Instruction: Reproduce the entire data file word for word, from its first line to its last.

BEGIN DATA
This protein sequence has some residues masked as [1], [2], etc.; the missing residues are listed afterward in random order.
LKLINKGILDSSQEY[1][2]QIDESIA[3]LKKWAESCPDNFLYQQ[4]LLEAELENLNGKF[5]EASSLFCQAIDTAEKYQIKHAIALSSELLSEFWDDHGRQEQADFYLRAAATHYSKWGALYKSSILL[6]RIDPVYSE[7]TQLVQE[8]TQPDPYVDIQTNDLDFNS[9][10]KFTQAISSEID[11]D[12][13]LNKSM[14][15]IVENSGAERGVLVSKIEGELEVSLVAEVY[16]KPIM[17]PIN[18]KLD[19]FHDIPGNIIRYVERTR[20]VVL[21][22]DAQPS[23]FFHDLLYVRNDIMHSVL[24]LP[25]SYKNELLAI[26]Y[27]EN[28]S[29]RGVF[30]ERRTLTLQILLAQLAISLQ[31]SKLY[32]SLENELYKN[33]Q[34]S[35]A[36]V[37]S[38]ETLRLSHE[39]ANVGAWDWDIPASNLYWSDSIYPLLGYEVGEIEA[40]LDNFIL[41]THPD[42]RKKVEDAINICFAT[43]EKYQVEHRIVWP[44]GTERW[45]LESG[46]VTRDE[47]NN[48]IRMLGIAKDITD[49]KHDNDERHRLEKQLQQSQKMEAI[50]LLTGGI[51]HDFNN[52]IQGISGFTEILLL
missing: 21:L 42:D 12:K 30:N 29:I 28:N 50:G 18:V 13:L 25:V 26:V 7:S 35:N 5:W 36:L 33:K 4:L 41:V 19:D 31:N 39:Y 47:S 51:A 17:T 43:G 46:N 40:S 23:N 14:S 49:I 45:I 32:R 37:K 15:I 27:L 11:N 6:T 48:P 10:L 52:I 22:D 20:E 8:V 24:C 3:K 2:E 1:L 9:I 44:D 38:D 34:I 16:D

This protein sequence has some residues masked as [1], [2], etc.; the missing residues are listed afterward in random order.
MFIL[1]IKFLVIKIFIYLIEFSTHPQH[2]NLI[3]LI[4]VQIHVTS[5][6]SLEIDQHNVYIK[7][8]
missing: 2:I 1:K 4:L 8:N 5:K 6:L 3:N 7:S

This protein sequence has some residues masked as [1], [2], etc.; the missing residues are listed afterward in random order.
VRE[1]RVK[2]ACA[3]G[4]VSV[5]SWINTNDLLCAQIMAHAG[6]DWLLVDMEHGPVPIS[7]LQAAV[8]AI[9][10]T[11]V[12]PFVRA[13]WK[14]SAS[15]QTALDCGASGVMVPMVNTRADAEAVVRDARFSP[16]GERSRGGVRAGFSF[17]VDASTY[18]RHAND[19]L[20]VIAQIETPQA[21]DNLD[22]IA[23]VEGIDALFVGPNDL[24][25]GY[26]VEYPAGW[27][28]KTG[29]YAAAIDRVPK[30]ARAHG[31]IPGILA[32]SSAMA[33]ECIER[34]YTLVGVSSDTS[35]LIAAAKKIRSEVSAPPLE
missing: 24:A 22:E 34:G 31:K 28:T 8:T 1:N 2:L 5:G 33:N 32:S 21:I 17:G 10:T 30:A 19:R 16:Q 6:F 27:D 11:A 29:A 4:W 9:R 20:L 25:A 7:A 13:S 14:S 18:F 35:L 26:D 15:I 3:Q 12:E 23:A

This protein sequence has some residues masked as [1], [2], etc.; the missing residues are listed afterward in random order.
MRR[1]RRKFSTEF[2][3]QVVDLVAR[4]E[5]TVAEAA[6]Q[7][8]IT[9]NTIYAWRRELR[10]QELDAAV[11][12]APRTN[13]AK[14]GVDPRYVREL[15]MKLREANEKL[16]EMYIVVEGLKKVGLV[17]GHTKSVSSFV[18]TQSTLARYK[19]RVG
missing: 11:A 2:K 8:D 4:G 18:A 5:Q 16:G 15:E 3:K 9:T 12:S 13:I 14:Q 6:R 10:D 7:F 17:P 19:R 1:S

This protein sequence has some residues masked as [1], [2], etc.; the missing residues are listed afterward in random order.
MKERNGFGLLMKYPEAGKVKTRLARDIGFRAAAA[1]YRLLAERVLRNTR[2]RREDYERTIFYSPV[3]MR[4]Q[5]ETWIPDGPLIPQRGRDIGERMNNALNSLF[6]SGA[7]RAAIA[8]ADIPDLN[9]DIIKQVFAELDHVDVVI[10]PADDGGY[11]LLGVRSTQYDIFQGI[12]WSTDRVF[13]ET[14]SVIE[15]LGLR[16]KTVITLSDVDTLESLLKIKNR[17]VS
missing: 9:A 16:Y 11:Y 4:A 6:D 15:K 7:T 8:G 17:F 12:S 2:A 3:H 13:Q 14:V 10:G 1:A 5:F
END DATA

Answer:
This protein sequence has some residues masked as [1], [2], etc.; the missing residues are listed afterward in random order.
LKLINKGILDSSQEY[1][2]QIDESIA[3]LKKWAESCPDNFLYQQ[4]LLEAELENLNGKF[5]EASSLFCQAIDTAEKYQIKHAIALSSELLSEFWDDHGRQEQADFYLRAAATHYSKWGALYKSSILL[6]RIDPVYSE[7]TQLVQE[8]TQPDPYVDIQTNDLDFNS[9][10]KFTQAISSEID[11]D[12][13]LNKSM[14][15]IVENSGAERGVLVSKIEGELEVSLVAEVY[16]KPIM[17]PIN[18]KLD[19]FHDIPGNIIRYVERTR[20]VVL[21][22]DAQPS[23]FFHDLLYVRNDIMHSVL[24]LP[25]SYKNELLAI[26]Y[27]EN[28]S[29]RGVF[30]ERRTLTLQILLAQLAISLQ[31]SKLY[32]SLENELYKN[33]Q[34]S[35]A[36]V[37]S[38]ETLRLSHE[39]ANVGAWDWDIPASNLYWSDSIYPLLGYEVGEIEA[40]LDNFIL[41]THPD[42]RKKVEDAINICFAT[43]EKYQVEHRIVWP[44]GTERW[45]LESG[46]VTRDE[47]NN[48]IRMLGIAKDITD[49]KHDNDERHRLEKQLQQSQKMEAI[50]LLTGGI[51]HDFNN[52]IQGISGFTEILLL
missing: 21:L 42:D 12:K 30:N 29:I 28:N 50:G 18:V 13:L 25:V 26:V 7:S 35:N 5:W 36:L 33:K 4:L 41:V 19:D 31:N 39:Y 47:S 51:A 17:T 43:G 46:N 40:S 23:N 14:S 49:I 45:I 32:R 37:K 15:I 27:L 11:N 6:T 48:P 10:L 52:I 22:D 20:E 8:V 24:C 3:K 2:E 1:L 9:I 44:D 38:D 34:I 16:D

This protein sequence has some residues masked as [1], [2], etc.; the missing residues are listed afterward in random order.
MFIL[1]IKFLVIKIFIYLIEFSTHPQH[2]NLI[3]LI[4]VQIHVTS[5][6]SLEIDQHNVYIK[7][8]
missing: 2:I 1:K 4:L 8:N 5:K 6:L 3:N 7:S

This protein sequence has some residues masked as [1], [2], etc.; the missing residues are listed afterward in random order.
VRE[1]RVK[2]ACA[3]G[4]VSV[5]SWINTNDLLCAQIMAHAG[6]DWLLVDMEHGPVPIS[7]LQAAV[8]AI[9][10]T[11]V[12]PFVRA[13]WK[14]SAS[15]QTALDCGASGVMVPMVNTRADAEAVVRDARFSP[16]GERSRGGVRAGFSF[17]VDASTY[18]RHAND[19]L[20]VIAQIETPQA[21]DNLD[22]IA[23]VEGIDALFVGPNDL[24][25]GY[26]VEYPAGW[27][28]KTG[29]YAAAIDRVPK[30]ARAHG[31]IPGILA[32]SSAMA[33]ECIER[34]YTLVGVSSDTS[35]LIAAAKKIRSEVSAPPLE
missing: 24:A 22:E 34:G 31:K 28:T 8:T 1:N 2:L 5:G 33:N 32:S 21:I 17:G 10:T 30:A 19:R 16:Q 6:F 27:D 11:A 29:A 4:W 9:R 20:L 25:A 7:A 13:S 14:S 18:F 35:L 26:D 15:I 3:Q 12:E 23:A

This protein sequence has some residues masked as [1], [2], etc.; the missing residues are listed afterward in random order.
MRR[1]RRKFSTEF[2][3]QVVDLVAR[4]E[5]TVAEAA[6]Q[7][8]IT[9]NTIYAWRRELR[10]QELDAAV[11][12]APRTN[13]AK[14]GVDPRYVREL[15]MKLREANEKL[16]EMYIVVEGLKKVGLV[17]GHTKSVSSFV[18]TQSTLARYK[19]RVG
missing: 11:A 2:K 8:D 4:G 18:A 5:Q 16:G 15:E 3:K 9:T 12:S 13:I 14:Q 6:R 10:D 7:F 17:P 19:R 1:S

This protein sequence has some residues masked as [1], [2], etc.; the missing residues are listed afterward in random order.
MKERNGFGLLMKYPEAGKVKTRLARDIGFRAAAA[1]YRLLAERVLRNTR[2]RREDYERTIFYSPV[3]MR[4]Q[5]ETWIPDGPLIPQRGRDIGERMNNALNSLF[6]SGA[7]RAAIA[8]ADIPDLN[9]DIIKQVFAELDHVDVVI[10]PADDGGY[11]LLGVRSTQYDIFQGI[12]WSTDRVF[13]ET[14]SVIE[15]LGLR[16]KTVITLSDVDTLESLLKIKNR[17]VS
missing: 9:A 16:Y 11:Y 4:A 6:D 15:K 7:T 8:G 17:F 12:S 2:A 3:H 13:Q 14:V 10:G 1:A 5:F